I am always on the lookout for new and interesting ways to enhance student learning using technology. Recently, our class received a digital microscope to pilot in the classroom. As technology goes, this tool is relatively inexpensive (around $60) and has proven to be a neat way of looking at things in a brand new way!
We began by using the microscope to explore our plants growing in the classroom and to zoom in on the bird nests that our students brought in to share. These activities were teacher-led during our large group instruction time and helped the students understand how the microscope works and how it can be useful for seeing things our eyes can’t normally see.
This week, the children took their own initiative with the microscope. A group of students approached me during Discovery Time – they wanted to use the microscope to explore some objects in the classroom. After hooking it up to the laptop for them, the children proceeded to snap images of a classroom chair, table-top, finger, iPad, and iPad button. There is only one button to press for picture taking, so the children were able to do this themselves. I had to help them focus the microscope (by rotating the lens at the top) first. The children were so amazed at how different our classroom materials looked close-up that they wanted to print out their pictures and share them with the class. We decided to make a game of it. The students wrote clues on their pictures and we presented them to the class to see if anyone could guess what the picture was of (I also posted the pictures on our classroom SMARTBoard so they were easy for the class to see).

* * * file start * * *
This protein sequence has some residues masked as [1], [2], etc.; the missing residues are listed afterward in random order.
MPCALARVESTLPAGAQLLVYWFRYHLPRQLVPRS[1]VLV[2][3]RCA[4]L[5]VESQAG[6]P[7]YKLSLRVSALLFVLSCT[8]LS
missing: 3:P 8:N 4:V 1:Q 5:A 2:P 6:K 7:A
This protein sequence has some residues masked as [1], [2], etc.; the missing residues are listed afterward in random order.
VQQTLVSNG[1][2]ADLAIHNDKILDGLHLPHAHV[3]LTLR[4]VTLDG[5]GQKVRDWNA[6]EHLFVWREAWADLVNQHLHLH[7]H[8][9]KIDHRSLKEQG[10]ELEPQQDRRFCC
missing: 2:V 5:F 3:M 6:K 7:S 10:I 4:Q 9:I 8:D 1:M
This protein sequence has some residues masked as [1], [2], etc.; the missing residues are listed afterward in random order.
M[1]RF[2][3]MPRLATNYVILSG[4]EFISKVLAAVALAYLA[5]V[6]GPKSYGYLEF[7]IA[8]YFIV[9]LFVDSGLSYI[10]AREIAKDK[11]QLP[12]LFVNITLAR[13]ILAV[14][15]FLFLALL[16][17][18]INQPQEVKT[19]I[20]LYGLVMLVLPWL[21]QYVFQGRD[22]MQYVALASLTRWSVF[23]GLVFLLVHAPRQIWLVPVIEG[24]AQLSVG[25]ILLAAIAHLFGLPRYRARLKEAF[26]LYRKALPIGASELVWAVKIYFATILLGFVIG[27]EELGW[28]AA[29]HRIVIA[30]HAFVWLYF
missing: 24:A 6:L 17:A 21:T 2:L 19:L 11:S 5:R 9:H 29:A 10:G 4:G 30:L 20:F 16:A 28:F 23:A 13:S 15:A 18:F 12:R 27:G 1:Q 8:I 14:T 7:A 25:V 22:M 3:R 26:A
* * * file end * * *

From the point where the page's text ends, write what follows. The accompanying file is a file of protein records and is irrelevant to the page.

R.K: “What is this? You press it and it starts with a B.”
Overall, we have really been enjoying the digital microscope in our classroom. It took a little getting used to while we were learning how to focus the lens, but the set up and installation (we downloaded software directly from the website where the microscope can be purchased) was easy. The children are comfortable manipulating the microscope on their own (with some assistance in focusing) and its small size means it’s good for small hands and doesn’t take up space in the classroom. I’m interested to see what new discoveries we will make with our new tool!